8. The place is mind-boggling. I can’t imagine the sheer acreage owned by the corporation. Disney claims every exit for five miles along I-4. Epcot, Downtown Disney, Animal Kingdom—they have their own exits. Widely-spaced exits. When we got off the highway, we took the first left (into the Wyndham) to get directions to our hotel, which wasn’t where it was supposed to be. After turning INTO the Wyndham resort, we drove 1 ½ miles of completely undeveloped land (two lanes each direction) before we reached t he GUARD HOUSE. And when we got on the shuttle to go to the park, we drove for FIFTEEN MINUTES of largely unincorporated acreage. What are they planning to DO with all that land???

9. Last, but not least…We were told, but I had forgotten, that families with disabled kids get preferential treatment for rides. Probably I forgot because to me, we really don’t qualify. Julianna’s a slow developer, that’s all.  It’s not like she can’t walk.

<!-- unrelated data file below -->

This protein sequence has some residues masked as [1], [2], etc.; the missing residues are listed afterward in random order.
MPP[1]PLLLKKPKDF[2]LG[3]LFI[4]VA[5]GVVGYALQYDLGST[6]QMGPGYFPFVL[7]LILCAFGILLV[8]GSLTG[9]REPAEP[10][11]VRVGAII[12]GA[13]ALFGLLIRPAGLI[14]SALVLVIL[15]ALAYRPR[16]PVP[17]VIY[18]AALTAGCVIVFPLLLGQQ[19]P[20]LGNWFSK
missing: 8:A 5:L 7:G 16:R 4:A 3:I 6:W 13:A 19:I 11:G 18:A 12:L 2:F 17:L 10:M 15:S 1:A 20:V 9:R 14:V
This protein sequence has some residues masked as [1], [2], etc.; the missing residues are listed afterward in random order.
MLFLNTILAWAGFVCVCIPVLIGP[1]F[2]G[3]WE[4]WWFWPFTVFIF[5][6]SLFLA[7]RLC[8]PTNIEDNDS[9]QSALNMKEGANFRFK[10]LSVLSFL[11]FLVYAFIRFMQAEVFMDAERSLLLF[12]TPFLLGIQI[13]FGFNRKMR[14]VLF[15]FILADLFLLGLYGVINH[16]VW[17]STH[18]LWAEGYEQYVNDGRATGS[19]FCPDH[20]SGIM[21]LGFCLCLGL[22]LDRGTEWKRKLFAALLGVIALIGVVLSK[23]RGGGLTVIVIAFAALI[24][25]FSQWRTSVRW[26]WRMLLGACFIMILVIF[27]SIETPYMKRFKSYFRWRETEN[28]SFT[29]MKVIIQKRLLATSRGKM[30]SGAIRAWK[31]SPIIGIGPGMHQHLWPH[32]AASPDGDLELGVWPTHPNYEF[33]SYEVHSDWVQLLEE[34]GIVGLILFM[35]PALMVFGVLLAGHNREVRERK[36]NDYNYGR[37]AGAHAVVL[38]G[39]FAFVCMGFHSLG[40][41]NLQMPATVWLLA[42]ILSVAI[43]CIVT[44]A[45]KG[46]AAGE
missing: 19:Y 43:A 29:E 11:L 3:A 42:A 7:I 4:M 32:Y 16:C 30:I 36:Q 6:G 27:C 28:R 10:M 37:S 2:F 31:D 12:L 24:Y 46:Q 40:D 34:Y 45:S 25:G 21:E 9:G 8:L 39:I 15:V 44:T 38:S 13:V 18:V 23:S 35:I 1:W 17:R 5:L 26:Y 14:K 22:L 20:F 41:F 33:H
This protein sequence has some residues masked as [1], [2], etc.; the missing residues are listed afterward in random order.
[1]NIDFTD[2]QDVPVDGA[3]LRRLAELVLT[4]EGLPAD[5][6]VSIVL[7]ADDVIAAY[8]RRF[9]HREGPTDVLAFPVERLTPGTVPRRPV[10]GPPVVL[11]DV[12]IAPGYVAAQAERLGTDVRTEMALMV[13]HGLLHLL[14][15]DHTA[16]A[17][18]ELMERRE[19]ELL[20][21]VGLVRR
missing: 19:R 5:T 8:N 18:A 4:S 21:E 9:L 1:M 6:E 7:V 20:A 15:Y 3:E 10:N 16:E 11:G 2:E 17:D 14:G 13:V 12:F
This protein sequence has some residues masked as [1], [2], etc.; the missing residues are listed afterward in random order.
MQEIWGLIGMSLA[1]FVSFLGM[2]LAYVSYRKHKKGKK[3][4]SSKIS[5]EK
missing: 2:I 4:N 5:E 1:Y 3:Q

But late in the afternoon, while Christian & Alex stood in a 50-minute line to drive race cars, I took the little ones on the carousel. After that we still had half an hour, so I thought we’d go check out Small World. But that line was 40 minutes long, so I was walking away when the woman I’d asked came running after me. “Does your daughter have Down syndrome?” she asked. “You should never wait in a line. You can get this pass and they’ll let you in the wheelchair entrance.”

Well…okay. I went and talked to the woman manning the wheelchair entrance for Small World, and before I knew it, we’d gone from a 40 minute wait to straight down the ramp and onto the next boat.